When you injure your ACL, you might hear a loud "pop" sound and you may feel the knee buckle. Within a few hours after an ACL injury, your knee may swell due to bleeding from vessels within the torn ligament. You may notice that the knee feels unstable or seems to give way, especially when trying to change direction on the knee.

Diagnosis

An ACL injury can be diagnosed with a thorough physical examination of the knee and diagnostic tests such as X-rays, MRI scans and arthroscopy. X-rays may be needed to rule out any fractures.

In addition, your doctor will often perform the Lachman’s test to see if the ACL is intact. During a Lachman test, knees with a torn ACL may show increased forward movement of the tibia and a soft or mushy endpoint compared to a healthy knee.

Pivot shift test is another test to assess ACL tear. During the pivot shift test, if the ACL is torn the tibia will move forward when the knee is completely straight and as the knee bends past 30° the tibia shifts back into correct place in relation to the femur.

Procedure

The goal of ACL reconstruction surgery is to tighten your knee and to restore its stability.

Anterior cruciate ligament reconstruction patellar tendon is a surgical procedure to replace the torn ACL with part of the patellar tendon taken from the patient’s leg. The new ACL is harvested from the patellar tendon that connects the bottom of the kneecap (patella) to the top of the shinbone (tibia). The procedure is performed under general anesthesia. Your surgeon will make two small cuts about ¼ inch around your knee. An arthroscope, a tube with a small video camera on the end is inserted through one incision to see the inside of the knee joint. Along with the arthroscope, a sterile solution is pumped into the knee to expand it providing the surgeon a clear view of the inside of the joint. The torn ACL will be removed and the pathway for the new ACL is prepared. Your surgeon makes an incision over the patellar tendon and takes out the middle third of the patellar tendon, along with small plugs of bone where it is attached on each end. The remaining portions of the patellar tendon on either side of the graft are sutured back after its removal. Then the incision is closed. The arthroscope is reinserted into the knee joint through one of the small incisions. Small holes are drilled into the upper and lower leg bones where these bones come together at the knee joint. The holes’ form tunnels in your bone to accept the new graft. Then the graft is pulled through the predrilled holes in the tibia and femur. The new tendon is then fixed into the bone with screws to hold it in place while the ligament heals into the bone. The incisions are then closed with sutures and a dressing is placed.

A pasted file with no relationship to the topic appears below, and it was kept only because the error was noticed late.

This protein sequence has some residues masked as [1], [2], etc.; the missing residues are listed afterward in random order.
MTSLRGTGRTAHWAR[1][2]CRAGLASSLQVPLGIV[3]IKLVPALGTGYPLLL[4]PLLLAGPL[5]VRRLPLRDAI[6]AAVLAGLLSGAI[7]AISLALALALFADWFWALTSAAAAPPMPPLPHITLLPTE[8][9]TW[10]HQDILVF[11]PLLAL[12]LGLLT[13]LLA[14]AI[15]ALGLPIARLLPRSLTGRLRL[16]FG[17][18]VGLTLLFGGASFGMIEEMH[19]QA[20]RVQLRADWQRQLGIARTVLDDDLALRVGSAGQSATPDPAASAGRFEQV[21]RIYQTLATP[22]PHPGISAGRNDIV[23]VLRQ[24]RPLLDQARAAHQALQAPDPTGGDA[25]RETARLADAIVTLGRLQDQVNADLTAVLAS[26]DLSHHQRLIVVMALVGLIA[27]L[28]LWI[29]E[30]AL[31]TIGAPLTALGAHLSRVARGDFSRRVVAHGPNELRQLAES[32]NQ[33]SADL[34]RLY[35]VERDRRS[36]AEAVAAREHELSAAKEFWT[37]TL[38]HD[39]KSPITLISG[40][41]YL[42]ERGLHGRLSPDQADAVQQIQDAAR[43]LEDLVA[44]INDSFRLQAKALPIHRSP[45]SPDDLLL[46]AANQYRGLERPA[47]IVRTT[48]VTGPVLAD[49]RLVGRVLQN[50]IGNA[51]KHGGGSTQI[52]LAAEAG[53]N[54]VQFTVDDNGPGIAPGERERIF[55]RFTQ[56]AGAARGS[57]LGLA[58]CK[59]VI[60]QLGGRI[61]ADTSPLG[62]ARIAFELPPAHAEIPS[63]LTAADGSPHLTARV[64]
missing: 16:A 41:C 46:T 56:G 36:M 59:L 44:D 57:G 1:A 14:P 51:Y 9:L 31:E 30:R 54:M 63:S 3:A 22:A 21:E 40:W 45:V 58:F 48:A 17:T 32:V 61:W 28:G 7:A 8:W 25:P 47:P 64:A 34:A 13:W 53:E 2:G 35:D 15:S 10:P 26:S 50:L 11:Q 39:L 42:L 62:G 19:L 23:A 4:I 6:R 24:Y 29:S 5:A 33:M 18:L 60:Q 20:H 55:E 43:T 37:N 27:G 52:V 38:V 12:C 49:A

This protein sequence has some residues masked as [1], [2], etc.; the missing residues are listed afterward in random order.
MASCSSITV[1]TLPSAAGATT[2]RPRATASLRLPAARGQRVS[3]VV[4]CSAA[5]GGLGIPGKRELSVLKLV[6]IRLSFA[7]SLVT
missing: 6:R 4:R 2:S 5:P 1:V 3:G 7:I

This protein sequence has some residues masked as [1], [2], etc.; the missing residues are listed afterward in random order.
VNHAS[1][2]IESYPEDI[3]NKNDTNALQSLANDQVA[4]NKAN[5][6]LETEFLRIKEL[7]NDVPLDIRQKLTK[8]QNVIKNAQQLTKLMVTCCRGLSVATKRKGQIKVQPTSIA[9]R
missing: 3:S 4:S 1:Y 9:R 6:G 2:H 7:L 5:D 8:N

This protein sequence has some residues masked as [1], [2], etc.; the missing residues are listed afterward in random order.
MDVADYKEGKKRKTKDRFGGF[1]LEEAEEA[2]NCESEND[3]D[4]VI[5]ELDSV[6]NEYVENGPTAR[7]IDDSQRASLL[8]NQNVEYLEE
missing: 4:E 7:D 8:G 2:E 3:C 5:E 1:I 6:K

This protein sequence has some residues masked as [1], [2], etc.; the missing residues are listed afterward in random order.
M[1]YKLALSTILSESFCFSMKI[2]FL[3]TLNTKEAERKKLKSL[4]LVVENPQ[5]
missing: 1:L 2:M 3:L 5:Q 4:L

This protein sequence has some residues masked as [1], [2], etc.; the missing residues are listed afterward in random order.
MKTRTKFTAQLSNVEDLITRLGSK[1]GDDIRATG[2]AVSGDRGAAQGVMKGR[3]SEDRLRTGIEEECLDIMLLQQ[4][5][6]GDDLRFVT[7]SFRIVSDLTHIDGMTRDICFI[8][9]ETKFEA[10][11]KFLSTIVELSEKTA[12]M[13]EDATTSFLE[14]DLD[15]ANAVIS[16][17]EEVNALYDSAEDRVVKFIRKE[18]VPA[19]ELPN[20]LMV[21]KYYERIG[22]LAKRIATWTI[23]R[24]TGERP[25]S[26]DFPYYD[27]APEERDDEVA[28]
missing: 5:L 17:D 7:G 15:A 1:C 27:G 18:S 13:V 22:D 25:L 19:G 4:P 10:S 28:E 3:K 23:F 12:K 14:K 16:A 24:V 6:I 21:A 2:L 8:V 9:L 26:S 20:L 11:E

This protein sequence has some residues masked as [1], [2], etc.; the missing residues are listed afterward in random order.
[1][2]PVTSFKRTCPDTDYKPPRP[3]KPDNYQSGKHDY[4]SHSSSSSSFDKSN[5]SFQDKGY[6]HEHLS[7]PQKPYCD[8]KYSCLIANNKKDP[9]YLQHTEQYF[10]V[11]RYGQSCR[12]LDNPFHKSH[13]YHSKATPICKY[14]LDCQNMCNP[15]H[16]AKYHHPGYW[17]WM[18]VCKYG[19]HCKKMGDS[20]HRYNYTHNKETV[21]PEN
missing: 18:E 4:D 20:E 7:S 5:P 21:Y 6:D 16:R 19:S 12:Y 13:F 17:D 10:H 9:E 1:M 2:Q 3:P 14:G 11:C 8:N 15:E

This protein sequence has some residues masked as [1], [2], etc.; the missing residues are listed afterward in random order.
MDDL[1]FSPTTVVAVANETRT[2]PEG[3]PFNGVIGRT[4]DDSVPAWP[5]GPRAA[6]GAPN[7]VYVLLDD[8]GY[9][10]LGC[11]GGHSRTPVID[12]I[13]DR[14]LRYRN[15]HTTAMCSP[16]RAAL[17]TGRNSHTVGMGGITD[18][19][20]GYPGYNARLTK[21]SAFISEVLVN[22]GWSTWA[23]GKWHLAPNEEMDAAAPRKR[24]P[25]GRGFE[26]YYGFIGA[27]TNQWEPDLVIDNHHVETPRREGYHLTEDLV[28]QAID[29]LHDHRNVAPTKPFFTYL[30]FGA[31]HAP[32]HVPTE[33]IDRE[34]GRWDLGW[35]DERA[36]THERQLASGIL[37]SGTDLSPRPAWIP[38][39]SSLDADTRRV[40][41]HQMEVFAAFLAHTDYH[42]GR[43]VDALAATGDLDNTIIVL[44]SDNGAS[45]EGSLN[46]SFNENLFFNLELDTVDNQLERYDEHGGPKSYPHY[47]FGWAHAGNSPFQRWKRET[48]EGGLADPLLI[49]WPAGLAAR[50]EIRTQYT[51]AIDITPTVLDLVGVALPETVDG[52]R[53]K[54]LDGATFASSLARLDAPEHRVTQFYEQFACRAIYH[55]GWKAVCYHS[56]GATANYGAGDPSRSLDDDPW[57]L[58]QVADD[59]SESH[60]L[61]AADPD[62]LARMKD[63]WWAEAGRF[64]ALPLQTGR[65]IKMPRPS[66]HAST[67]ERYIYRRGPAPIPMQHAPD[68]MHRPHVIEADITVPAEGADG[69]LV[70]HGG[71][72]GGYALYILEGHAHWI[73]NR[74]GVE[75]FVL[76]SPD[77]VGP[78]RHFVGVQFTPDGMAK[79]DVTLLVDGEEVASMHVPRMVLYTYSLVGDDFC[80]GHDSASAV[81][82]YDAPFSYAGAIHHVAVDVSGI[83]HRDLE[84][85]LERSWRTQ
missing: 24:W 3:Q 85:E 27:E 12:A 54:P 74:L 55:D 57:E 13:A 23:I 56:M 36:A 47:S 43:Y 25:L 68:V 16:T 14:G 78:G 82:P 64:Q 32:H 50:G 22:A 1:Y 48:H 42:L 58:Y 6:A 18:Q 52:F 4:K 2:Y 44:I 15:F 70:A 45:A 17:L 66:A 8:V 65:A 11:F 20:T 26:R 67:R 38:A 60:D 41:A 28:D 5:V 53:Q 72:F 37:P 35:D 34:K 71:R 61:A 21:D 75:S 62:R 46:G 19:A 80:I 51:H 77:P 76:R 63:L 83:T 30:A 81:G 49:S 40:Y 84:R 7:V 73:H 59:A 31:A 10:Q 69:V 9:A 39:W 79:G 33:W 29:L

Risks and complications

Possible risks and complications associated with ACL reconstruction with patellar tendon method include:

  • Numbness
  • Infection
  • Blood clots (Deep vein thrombosis)
  • Nerve and blood vessel damage
  • Failure of the graft
  • Loosening of the graft
  • Decreased range of motion
  • Crepitus (crackling or grating feeling of the kneecap)
  • Pain in the knee
  • Repeat injury to the graft

Post-operative care

Following the surgery rehabilitation begins immediately. A physical therapist will teach you specific exercises to strengthen your leg and restore knee movement. Avoid competitive sports for 5 to 6 months to allow the new graft to incorporate into the knee joint.

Anterior cruciate ligament reconstruction is a very common and successful procedure. It is usually indicated in patients who desire to return to an active lifestyle especially those wishing to play sports involving running and twisting. Anterior cruciate ligament injury is a common knee ligament injury. If you have injured your anterior cruciate ligament, surgery may be needed to regain full function of your knee.